Danielle Wright finds plenty on offer in Warrnambool, including the town's newest attraction, Maremma dogs.
Mention Warrnambool on Victoria's southwest coast and you'll no doubt be told tales about the shipwrecks (180 along Shipwreck Coast, including three buried beneath Shipwreck Bay Holiday Park) and Flagstaff Hill, an olde worlde 1870s maritime village.
Arriving towards nightfall, we head straight to the village to set the scene. We meet our guide Marie, looking like she means business in a hooded Driza-Bone riding coat and Sou'wester hat pulled on tight. She hands out boarding tickets outlining the 1878 journey of the Loch Ard, bound for Melbourne from Gravesend, England.
The ship had almost twice as many crew members as passengers and a cargo of luxury items including railway irons and perfumes, pianos and straw hats, as well as highly prized Milton ceramics - the most famous being a life-size porcelain peacock handmade by the Italian artisan Paul Comolera.
We each pick up a lantern and follow Marie as she guides our journey along cobblestones, and past quaint vintage shops staffed by volunteers, until we reach the docks. As part of a crowd carrying lanterns, we feel more like we're going on a witch hunt than on a ship.
In any case, the effect is spoiled by a mobile phone ringing and a hoon burning rubber in a nearby road.
Marie swiftly brings us back to the past by regaling us with tales about the 13-week journey we're about to embark on. It's easy to think of the past as a quiet, black and white world, but standing on the wharf it's clear it was a busy, noisy place with people hustling and laughing, hardly able to hear the creaking of the ship, an old man's snore, on the rickety wharf.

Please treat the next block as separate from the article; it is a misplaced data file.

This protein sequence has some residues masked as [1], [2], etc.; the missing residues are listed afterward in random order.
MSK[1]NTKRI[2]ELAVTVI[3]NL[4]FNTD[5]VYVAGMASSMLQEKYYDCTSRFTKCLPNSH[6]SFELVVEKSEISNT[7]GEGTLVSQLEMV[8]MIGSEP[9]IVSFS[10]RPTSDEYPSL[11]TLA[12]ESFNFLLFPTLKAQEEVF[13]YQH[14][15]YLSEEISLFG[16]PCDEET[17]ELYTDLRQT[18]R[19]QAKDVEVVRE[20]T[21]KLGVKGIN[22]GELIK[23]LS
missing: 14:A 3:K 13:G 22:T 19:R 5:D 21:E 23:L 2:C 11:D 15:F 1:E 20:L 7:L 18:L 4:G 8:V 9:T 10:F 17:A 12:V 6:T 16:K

In the old hall, we're shown a film about the Loch Ard, whose journey ended in a watery grave for all but two people onboard.
The most exciting part is when the screen goes up to reveal a laser show on the lake. A giant ship looms in the lights, real water rains down, and claps of thunder and lightning punctuate the show.
It's a wintry night so we're all left wondering what's real and what's part of the show as the people at the front recoil from the rain.
As we're heading back through the village on the way out, Marie mentions Warrnambool's whales and the next morning we head off in search of them at Logans Beach, a nursery where southern right whales return between late May and early October to give birth and raise their calves.
Sure enough, bobbing behind of a line of surfers is a big black blob in the ocean, puffing out watery spurts. It doesn't do anything like the acrobatics the posters around the viewing platform show, but just knowing it's so near is exciting enough.
A new attraction to Warrnambool is gathering momentum thanks to the movie Oddball starring Shane Jacobson as a farmer (Alan "Swampy" Marsh) who thought his Maremma dogs might save nearby fairy penguins at Warrnambool's Middle Island.
The Maremmas at Flagstaff Hill (named Eudy and Tula) have body doubles in the film, but they are onsite for families to go on guided trips to the island - normally closed off to the public - to see them in action in the summer months.
Looking like a cross between a St Bernard and a golden retriever, the dogs are on high alert at all times in their role as guardians.
They've done an admirable job so far, helping a fairy penguin population of 10 become 200 in the past decade.
Their helper is Phil Root, who came to Flagstaff Hill 22 years ago as the village gardener and got roped into looking after the dogs on the side. It now takes up more time than anticipated, but his affection for the dogs shows he's happy to take charge.